- The BioBlitz Dance must be done outdoors. You are welcome to practice it indoors, but when you are ready to record it, it must happen outside.
- Upload the video of your BioBlitz Dance to YouTube and include the words, “BioBlitz Dance” somewhere in your title. Example: Malheur Refuge Liberation BioBlitz Dance.
- More than ever we need a unifying message and celebration of public lands. That’s why we strongly encourage everyone to stick with the original three core moves of the BioBlitz Dance. Again, you must include the three core moves, or it’s not the BioBlitz Dance. The moves: Black Bear, Turkey Vulture, and Ground Squirrel can be renamed to reflect animals in your park if you’re interested in using the dance as an interpretive tool. However, please do not change the moves. The moves are what identify it as the BioBlitz Dance and connect all of us who celebrate the outdoors, diversity within the conservation movement, and public lands no matter where we are.
- The fourth move of the BioBlitz Dance is designated as a freestyle, where each individual dancer can bust their signature moves. In addition, this is also an opportunity for your group to create your own unique fourth move. For example, Shepherdstown Elementary School created a ‘Brook Trout Dance’ as their fourth move to reflect an animal they had studied recently. Your fourth BioBlitz Dance move could be another popular dance like the Twist, the Quan, or the Nae Nae like the group Keeping It Wild did to great effect. (see link below).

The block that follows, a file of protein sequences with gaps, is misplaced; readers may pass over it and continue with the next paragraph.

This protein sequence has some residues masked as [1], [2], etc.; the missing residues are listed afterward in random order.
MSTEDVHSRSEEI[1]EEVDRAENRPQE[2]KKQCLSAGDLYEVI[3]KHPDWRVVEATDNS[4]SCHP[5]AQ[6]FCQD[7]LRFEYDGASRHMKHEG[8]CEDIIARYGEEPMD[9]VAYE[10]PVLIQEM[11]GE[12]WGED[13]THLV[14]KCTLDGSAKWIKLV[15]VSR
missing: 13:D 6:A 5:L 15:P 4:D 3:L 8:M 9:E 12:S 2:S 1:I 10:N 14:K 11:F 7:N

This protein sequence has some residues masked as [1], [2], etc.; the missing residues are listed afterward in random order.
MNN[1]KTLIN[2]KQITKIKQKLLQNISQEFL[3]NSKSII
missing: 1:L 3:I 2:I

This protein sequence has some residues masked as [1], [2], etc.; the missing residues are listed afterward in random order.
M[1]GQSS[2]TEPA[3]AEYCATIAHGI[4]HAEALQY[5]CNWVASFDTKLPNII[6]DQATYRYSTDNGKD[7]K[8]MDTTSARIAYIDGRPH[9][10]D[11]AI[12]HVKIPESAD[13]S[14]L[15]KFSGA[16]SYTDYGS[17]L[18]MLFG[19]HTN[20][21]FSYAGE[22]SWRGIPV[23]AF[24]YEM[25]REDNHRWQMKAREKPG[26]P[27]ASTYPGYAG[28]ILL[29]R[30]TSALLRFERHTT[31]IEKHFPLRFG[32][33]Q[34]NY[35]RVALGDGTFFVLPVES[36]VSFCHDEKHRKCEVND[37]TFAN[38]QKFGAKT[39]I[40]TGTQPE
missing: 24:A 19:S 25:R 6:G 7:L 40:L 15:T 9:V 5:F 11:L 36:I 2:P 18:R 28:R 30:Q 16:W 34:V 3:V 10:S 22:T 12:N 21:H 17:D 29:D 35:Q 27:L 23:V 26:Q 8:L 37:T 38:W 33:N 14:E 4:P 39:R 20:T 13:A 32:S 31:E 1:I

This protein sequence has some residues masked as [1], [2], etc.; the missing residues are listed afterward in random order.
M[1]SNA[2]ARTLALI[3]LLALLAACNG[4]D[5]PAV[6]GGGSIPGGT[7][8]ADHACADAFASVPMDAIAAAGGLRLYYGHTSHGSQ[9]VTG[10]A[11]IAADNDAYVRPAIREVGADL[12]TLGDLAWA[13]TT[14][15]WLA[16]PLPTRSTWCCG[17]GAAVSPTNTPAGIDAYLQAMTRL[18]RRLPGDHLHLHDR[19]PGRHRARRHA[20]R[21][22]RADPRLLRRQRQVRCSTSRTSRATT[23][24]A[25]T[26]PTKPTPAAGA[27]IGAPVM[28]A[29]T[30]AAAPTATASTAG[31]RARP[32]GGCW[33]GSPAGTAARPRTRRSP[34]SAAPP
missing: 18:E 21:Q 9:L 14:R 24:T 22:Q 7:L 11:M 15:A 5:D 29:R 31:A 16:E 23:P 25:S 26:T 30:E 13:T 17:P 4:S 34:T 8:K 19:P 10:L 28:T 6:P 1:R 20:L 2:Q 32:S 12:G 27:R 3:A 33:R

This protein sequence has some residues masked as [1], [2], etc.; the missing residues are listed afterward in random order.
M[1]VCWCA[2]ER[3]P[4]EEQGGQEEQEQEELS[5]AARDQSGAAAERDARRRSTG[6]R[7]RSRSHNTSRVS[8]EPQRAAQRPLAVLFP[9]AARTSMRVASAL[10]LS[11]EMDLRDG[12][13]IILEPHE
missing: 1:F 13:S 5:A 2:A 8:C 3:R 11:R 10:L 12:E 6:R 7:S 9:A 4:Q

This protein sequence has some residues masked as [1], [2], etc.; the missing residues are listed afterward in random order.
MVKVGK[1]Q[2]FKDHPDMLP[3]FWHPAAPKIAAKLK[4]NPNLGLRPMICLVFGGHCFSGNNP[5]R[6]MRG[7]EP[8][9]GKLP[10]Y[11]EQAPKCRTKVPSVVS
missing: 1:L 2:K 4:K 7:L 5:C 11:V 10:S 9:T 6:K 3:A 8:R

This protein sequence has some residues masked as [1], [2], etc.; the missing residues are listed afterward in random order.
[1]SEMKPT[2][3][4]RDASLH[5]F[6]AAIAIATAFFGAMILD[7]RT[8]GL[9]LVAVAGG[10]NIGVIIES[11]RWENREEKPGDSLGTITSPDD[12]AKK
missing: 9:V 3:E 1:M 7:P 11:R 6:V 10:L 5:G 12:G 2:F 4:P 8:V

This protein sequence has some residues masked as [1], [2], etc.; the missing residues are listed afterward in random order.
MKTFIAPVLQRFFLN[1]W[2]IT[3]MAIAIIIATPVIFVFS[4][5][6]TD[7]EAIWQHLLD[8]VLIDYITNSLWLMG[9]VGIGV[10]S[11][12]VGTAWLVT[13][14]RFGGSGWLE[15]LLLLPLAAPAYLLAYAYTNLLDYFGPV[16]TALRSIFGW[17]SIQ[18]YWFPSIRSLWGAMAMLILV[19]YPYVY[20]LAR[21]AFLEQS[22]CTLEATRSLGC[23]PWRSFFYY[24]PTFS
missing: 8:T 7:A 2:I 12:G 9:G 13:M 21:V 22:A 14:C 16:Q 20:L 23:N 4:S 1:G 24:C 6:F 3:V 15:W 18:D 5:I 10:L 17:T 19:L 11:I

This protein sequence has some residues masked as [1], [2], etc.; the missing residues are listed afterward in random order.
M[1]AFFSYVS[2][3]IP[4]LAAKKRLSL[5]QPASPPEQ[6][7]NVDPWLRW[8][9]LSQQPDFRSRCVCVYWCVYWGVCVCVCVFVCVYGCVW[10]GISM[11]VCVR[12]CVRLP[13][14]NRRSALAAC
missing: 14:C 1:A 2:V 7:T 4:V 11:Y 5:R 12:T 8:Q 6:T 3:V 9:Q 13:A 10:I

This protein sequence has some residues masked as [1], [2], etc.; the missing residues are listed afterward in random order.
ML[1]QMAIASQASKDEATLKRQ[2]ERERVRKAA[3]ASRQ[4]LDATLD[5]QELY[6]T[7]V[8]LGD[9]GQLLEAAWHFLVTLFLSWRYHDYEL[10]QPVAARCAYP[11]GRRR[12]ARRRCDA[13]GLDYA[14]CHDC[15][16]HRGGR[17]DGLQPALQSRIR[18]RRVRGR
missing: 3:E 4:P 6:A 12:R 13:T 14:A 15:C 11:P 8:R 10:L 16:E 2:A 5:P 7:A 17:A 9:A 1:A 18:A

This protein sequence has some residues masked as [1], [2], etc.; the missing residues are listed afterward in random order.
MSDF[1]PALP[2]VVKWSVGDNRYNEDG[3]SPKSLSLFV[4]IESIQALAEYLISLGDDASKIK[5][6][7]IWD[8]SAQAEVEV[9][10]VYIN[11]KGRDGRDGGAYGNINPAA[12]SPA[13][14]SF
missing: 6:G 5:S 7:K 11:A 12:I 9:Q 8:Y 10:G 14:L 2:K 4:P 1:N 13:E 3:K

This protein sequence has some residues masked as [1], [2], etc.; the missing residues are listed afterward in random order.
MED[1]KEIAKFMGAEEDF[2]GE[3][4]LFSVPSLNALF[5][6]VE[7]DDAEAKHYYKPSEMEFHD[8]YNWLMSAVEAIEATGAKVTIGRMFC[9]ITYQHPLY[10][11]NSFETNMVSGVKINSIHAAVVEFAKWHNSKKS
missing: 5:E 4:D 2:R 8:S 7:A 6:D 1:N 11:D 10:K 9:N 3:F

- “Bird Machine” by DJ Snake has been the go-to song for the Bioblitz Dance. It is available on iTunes. You can click here to download National Geographic’s cover of Bird Machine or just play it from here:
If you are in California and would like to take some BioBlitz Dance lessons, my corps members and I will be doing two BioBlitz Dance Workshops this year (with more in the works but yet to be scheduled). The first is at The BLM Youth Summit on Feb 19th on the Sacramento University campus. The second is at the National Association of Interpretation Conference on the Humboldt State University campus on April 3rd.
Please share this with anyone who may be interested. Feel free to contact me if you have any questions. Don’t miss the links below.
Thanks for being a person who is interested in celebrating the outdoors with a dance!
Two examples of great fourth moves: